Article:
- Associated Press - Tuesday, April 5, 2011

INDIANAPOLIS (AP) - Don’t take a health insurer’s rejection as the final word on your medical claim.

Appeals can have a surprising success rate if patients shape a good argument with help from their doctor, some research and a healthy dose of persistence. Insurers always offer at least one chance to appeal when they deny a claim. Here’s how to make your case.

_ For starters, what are the odds of success?

A recent report from the Government Accountability Office found a 50 percent success rate of appeals to insurers in some states.

Insurance companies often make the initial decision to deny a claim based limited information like a diagnosis or procedure code from a claim form the doctor submits. They rarely see a patient’s file for that first decision, said Jennifer Jaff, executive director of Advocacy for Patients with Chronic Illness Inc., a non-profit that helps patients with claim denials.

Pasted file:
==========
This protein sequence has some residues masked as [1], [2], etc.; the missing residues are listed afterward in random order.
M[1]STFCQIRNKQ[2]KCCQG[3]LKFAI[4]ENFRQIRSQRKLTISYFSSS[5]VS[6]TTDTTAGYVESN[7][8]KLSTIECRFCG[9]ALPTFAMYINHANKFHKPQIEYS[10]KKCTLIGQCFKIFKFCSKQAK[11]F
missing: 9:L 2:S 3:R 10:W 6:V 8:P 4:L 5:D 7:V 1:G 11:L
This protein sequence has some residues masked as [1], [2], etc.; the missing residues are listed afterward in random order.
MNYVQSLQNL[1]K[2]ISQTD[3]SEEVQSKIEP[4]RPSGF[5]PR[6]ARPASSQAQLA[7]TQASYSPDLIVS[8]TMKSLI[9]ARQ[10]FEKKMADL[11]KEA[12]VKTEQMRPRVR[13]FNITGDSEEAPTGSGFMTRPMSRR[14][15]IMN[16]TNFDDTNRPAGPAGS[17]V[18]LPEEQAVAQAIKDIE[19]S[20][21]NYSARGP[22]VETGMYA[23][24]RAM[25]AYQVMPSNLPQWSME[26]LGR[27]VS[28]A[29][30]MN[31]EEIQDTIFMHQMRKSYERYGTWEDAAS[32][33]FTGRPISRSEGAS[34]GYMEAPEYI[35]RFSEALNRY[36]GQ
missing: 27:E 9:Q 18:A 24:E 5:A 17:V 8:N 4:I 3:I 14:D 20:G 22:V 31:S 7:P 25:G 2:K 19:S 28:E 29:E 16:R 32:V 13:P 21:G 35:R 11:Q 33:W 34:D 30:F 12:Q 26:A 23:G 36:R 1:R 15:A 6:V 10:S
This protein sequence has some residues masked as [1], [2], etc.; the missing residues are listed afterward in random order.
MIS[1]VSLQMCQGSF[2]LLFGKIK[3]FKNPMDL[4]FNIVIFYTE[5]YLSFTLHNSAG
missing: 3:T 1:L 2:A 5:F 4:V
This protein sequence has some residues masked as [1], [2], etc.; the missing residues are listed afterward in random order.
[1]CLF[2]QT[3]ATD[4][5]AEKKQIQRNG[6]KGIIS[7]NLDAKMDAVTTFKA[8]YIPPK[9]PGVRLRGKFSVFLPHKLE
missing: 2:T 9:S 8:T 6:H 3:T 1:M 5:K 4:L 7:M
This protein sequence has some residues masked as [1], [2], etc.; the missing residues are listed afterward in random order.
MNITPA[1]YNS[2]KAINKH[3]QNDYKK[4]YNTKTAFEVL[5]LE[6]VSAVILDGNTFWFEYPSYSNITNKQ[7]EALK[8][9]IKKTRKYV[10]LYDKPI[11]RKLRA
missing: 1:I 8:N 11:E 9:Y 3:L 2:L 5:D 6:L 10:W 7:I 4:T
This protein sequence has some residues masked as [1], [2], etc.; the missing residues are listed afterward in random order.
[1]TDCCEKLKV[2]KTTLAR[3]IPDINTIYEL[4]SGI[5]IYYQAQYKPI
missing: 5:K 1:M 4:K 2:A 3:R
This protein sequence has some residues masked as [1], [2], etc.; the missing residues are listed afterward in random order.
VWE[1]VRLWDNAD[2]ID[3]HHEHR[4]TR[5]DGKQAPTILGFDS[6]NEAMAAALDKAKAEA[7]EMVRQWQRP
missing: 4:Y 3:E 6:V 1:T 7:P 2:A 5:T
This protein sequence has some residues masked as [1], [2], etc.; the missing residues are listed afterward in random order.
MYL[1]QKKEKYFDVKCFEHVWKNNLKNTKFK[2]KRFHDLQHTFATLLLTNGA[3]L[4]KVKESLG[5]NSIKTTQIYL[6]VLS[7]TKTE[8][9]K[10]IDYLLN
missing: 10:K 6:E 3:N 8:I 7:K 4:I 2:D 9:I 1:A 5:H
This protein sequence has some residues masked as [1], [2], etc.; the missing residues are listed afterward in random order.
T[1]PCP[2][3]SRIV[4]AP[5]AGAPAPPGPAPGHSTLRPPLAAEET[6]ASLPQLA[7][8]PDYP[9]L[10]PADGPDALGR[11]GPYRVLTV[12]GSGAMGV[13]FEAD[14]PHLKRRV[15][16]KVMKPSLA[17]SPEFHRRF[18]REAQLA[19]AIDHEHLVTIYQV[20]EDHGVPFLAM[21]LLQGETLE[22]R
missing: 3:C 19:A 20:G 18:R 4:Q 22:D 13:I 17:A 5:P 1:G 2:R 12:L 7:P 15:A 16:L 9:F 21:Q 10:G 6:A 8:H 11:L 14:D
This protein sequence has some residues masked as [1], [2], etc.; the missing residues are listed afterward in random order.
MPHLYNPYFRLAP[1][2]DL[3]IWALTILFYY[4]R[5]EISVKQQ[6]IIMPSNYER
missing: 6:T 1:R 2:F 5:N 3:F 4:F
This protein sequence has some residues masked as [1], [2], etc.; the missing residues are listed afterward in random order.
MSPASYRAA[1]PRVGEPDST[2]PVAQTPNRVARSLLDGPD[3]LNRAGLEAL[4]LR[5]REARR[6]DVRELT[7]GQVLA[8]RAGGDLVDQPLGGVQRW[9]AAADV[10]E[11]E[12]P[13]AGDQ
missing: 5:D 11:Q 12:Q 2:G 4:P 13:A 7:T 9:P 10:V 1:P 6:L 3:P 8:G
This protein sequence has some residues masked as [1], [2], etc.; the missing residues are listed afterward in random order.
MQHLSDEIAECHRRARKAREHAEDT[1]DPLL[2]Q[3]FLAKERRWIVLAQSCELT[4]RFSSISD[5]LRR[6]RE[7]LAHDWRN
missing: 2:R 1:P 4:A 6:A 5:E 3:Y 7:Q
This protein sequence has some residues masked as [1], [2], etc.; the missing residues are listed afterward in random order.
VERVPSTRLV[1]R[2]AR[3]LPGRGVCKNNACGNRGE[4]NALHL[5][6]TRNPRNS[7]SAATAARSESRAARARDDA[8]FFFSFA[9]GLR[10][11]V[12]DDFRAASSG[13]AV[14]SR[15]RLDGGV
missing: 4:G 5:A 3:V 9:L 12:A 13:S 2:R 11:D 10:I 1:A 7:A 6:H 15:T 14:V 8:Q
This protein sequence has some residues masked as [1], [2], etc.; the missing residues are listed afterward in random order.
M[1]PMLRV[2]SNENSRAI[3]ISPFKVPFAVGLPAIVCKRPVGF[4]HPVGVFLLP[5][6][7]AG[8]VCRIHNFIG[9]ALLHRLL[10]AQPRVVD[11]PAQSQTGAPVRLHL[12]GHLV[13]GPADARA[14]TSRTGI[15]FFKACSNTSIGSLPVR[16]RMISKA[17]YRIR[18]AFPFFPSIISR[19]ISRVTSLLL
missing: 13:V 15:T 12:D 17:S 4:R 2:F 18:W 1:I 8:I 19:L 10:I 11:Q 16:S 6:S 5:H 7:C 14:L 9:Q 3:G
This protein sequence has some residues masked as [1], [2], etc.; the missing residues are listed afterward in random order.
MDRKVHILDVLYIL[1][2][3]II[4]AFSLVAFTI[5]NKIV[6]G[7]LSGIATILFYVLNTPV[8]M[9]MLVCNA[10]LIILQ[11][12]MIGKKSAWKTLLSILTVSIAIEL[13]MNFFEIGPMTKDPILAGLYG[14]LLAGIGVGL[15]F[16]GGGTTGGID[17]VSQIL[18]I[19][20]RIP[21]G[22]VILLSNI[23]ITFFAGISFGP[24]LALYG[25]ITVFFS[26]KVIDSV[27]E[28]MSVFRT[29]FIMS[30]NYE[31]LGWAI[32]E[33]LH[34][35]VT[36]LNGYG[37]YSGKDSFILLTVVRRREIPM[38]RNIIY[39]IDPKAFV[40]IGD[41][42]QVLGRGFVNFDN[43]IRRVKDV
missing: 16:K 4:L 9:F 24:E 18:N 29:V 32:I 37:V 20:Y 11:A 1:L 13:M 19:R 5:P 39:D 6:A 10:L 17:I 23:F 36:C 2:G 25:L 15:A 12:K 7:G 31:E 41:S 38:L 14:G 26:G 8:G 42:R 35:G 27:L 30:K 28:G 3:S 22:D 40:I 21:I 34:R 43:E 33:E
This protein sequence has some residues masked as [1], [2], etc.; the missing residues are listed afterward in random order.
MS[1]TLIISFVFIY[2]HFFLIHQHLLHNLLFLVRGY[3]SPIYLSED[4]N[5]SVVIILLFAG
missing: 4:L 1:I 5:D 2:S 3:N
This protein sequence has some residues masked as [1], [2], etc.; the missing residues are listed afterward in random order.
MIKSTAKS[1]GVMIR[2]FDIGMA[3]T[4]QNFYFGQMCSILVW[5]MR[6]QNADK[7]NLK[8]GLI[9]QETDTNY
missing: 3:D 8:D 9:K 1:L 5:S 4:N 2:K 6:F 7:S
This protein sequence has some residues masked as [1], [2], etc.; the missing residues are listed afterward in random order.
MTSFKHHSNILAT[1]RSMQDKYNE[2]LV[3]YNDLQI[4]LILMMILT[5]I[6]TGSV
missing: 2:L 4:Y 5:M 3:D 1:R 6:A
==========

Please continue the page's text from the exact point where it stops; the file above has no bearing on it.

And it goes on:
“When you provide them with additional clinical information … it may turn out to be a very easy decision for them,” she said.

_ What are the first steps to take after receiving a rejection?

Learn as much as you can about the reason. Get the policy language and any information the insurer used to make its decision. Patients are entitled to this, so persist if the insurer moves slowly.

It’s also important to know the insurer’s appeal process. This should be laid out in the letter you receive telling you about the rejection. Understand the deadlines for appealing.

“These deadlines are serious,” Jaff said. “I’ve never seen an insurance company grant an extension.”

_ How do you build your case?

Write a detailed argument with records backing up your claims. Enlist your doctor’s help.

If the insurer says it doesn’t have to pay because your condition existed before your coverage began, a doctor may be able to argue otherwise.

The insurer may say the treatment isn’t medically necessary. Your doctor can illustrate how all alternatives were exhausted before you started receiving the treatment in question.

Rely on more than just a doctor’s statement.

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